A universe having a finite volume can be unbounded in length and have unbounded cross-sectional area.
The example I have in mind is mathematical, not physical. It's called Gabriel's Horn. It's a standard example in first-year calculus.
It's also called Toricelli's Trumpet, after Evangelista Torricelli, a student of Galileo. His discovery of this strange mathematical object set off a philosophical storm about infinity back in the 1640's. He is most famous for inventing the barometer.
You generate Gabriel's Horn by rotating the graph of y = 1/x about the x-axis, and considering the horn-shaped region swept out for values of x >= 1. (You steer way clear of the messy bit at zero where it blows up). Using basic calculus you can show that it has infinite surface area and infinite cross-sectional area but finite volume.
In fact, its volume is ... (drum roll, please) ... pi.
If you lived in a universe shaped like this, your greatest physicists would determine that the volume of your universe is finite. Yet the universe would contain a 2-dimensional cross-section whose area is infinite; and the boundary of the universe would have infinite surface area. But the volume is finite, and that's the best definition of a finite universe.
As I visualize this, there's a 2-D boundary of infinite surface area, bounding a finite volume. That's what Gabriel's Horn is.
Now, in this universe, which remember has finite volume, you can jump down the hole down the middle (along the x-axis) and keep on going forever. You can increase your x-coordinate without bound. So yes this is a very skinny hole! It's one-dimensional. I don't know if that will satisfy the OP's idea of "bottomless pit." Surely a tiny little point-creature could slither down a line. Maybe one of Deleuze's infinitesimals, who's to say?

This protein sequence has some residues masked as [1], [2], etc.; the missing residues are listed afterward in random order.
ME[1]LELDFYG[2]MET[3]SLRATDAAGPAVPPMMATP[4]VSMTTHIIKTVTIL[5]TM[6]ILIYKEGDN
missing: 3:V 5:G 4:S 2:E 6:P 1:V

So that would be my concept of a finite universe with a bottomless pit.
(ps) You know, the pit isn't one-dimensional at all. At every finite value of x the cross-section has positive area. So a little particle or being could vibrate down the hole, just at a smaller and smaller wavelength ... hence higher and higher energy ... so a physicist would have to jump in and invoke quantumness to spoil all the fun. But an object doesn't have to be infinitely skinny to get down this hole ... it just has to get skinnier and skinnier, the farther down it goes. But it's always got nonzero size, just tending to zero at the limit.
And in fact at every point inside the horn, you could fit a little three-dimensional being. So maybe this isn't so bad at all. In order to keep falling down the hole you just have to keep getting smaller. But you can continue to be a three-dimensional creature all the way down ... just one that's getting smaller.
I think this example works. It's a finite universe with an infinitely deep pit.